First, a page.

Residents who admit to pot use turned away at U.S. border, says Estevan, Sask., mayor

The mayor of Estevan, Sask., says local residents have been turned away at the nearby U.S. border after admitting to past pot use.

'Some that have smoked are saying no, because they're scared that they may be banned for life'

Estevan Mayor Roy Ludwig says some local people have reported being asked at the nearby U.S. border about their past pot use since recreational cannabis was legalized in Canada. (Roy Ludwig)

The mayor of Estevan, Sask., says local residents have been turned away at the nearby U.S. border after admitting to past pot use.

"It is a fairly serious concern," said Roy Ludwig, mayor of the 11,258-person city located just 16 kilometres north of a North Dakota border crossing.

"Even people that might have smoked it 20, 30 years ago, they're being asked, 'Have you ever smoked cannabis?' when they get to the U.S. border. We understand some people have said yes, that they have, and have been turned back."

Ludwig said several Estevan residents have undergone strict questioning at the U.S. border since recreational cannabis was legalized in Canada less than two weeks ago. He said he knows of two people who were turned away and not allowed to cross the border. 

Estevan is located just 16 kilometres north of the border with North Dakota. (CBC)

Recreational cannabis use is not legal in North Dakota, and pot possession is still illegal under U.S. federal law.

The Canadian government warned people pre-legalization that "previous use of cannabis, or any substance prohibited by U.S. federal laws, could mean that you are denied entry to the U.S."   

Not everyone who wants to cross the border is reacting the same way to those rules, according Ludwig.

"Some are saying the truth, saying yes, they have smoked it, and then some that have smoked are saying no because they're scared that they may be banned for life," he said. 

Store opening soon

Estevan is one of the 32 Saskatchewan communities that either has or will have a recreational cannabis store. It's the southernmost place people will be able to buy legal cannabis in Saskatchewan.

The community was originally supposed to get two stores, but the city — after consulting Estevan Police Services —  asked that the second permit be put off until factors like traffic could be reviewed after the first store opened.

That store is being prepared by Prairie Sky Cannabis, the same company currently operating legal pot stores in Martensville and Battleford. They operate those stores under the name Jimmy's Cannabis.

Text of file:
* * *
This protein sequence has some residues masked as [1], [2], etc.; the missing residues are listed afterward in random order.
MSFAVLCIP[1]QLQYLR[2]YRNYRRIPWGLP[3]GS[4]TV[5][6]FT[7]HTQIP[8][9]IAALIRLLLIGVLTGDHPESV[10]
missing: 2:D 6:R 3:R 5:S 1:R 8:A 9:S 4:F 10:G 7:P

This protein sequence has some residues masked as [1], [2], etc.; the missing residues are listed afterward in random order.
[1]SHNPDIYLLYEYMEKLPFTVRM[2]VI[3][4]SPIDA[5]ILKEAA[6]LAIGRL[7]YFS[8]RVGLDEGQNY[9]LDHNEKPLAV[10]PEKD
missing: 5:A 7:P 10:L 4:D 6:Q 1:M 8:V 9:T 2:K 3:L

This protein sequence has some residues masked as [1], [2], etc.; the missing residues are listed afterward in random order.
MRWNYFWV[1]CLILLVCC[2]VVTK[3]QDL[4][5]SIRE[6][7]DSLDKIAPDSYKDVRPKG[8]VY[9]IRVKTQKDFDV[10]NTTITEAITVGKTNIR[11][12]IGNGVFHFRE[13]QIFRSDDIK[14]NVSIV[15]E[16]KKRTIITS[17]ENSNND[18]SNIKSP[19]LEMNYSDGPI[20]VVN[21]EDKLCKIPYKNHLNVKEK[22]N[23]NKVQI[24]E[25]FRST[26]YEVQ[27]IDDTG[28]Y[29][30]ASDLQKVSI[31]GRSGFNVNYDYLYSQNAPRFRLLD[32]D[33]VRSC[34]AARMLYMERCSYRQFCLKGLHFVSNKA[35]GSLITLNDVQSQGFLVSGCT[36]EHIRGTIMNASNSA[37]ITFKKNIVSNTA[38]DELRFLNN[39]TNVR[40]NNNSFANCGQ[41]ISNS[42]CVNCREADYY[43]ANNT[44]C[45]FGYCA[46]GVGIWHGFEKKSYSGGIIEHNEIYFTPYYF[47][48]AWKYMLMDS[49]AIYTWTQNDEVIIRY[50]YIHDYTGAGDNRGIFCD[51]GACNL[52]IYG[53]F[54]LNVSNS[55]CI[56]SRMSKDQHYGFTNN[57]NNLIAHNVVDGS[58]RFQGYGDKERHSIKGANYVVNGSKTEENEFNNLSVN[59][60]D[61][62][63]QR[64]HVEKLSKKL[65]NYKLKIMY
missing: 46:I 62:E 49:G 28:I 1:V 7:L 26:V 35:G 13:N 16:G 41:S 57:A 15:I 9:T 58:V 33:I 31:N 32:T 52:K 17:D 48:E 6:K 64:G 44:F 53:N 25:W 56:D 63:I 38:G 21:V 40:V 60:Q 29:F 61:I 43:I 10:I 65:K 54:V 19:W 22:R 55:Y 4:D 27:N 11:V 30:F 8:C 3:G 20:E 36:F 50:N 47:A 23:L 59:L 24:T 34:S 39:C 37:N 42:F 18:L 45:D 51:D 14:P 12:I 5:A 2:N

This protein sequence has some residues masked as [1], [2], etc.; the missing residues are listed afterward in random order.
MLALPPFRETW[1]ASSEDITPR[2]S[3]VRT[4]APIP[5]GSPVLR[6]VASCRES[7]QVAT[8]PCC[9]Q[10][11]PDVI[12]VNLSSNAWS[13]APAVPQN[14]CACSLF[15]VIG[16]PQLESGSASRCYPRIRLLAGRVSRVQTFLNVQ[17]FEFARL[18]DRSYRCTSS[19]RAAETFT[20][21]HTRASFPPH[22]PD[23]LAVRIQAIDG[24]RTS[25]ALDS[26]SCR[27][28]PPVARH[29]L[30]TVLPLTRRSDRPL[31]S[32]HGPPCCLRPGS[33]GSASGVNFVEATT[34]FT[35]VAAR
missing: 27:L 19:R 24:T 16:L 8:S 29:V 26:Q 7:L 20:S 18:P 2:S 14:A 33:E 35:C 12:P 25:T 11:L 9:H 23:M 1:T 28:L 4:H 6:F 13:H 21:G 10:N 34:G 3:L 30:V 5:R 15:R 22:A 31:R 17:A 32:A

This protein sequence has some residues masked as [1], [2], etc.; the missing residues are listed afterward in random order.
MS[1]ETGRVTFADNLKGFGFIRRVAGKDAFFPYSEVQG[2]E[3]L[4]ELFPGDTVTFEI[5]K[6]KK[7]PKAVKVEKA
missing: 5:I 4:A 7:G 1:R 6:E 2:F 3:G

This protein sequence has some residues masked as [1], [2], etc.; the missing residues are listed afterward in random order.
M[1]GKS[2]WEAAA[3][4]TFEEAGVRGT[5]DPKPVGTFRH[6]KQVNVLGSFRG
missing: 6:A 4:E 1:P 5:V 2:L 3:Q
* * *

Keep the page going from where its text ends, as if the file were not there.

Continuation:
Estevan's legal pot shop will be the southernmost one in Saskatchewan. (CBC)

Everything, except a steady supply stream, is in place for the Estevan store to open soon, said John Thomas, the president of the company. 

But that store will create a new wrinkle for American travellers coming to Estevan. 

An American customs official recently told CBC News that those found at the border with cannabis on their person, or in their car, could face arrest and prosecution by U.S. officials.

The president of Jimmy's Cannabis, which owns a store in Martensville, above, says his planned Estevan store will focus on pre-rolled cannabis as a way of encouraging people to consume on this side of the border. (Prairie Sky Cannabis)

That's why the Jimmy's Cannabis store in Estevan might tweak its product line compared with its sister stores.

"There might be more things like pre-rolls and things that are higher-convenience for short-term use [inside Saskatchewan]," said Thomas.

Stay overnight for the 'fine hotels'

Ludwig said city councillors have talked about whether the flow of cannabis-craving Americans into Estevan might  present the community with a business opportunity that also discourages people from driving under the influence.

"People advertising and saying, 'Stay at some of our fine hotels and enjoy some of our fine restaurants and indulge in cannabis if you want to try it out. And then stay overnight and go back sober.'

"We haven't done that yet," said Ludwig, "but we've definitely talked a little bit about it."


Guy Quenneville

Reporter at CBC Ottawa, originally from Cornwall, Ont.

Story tips? Email me at or DM me @gqinott on Twitter.

with files from John Paul Tasker


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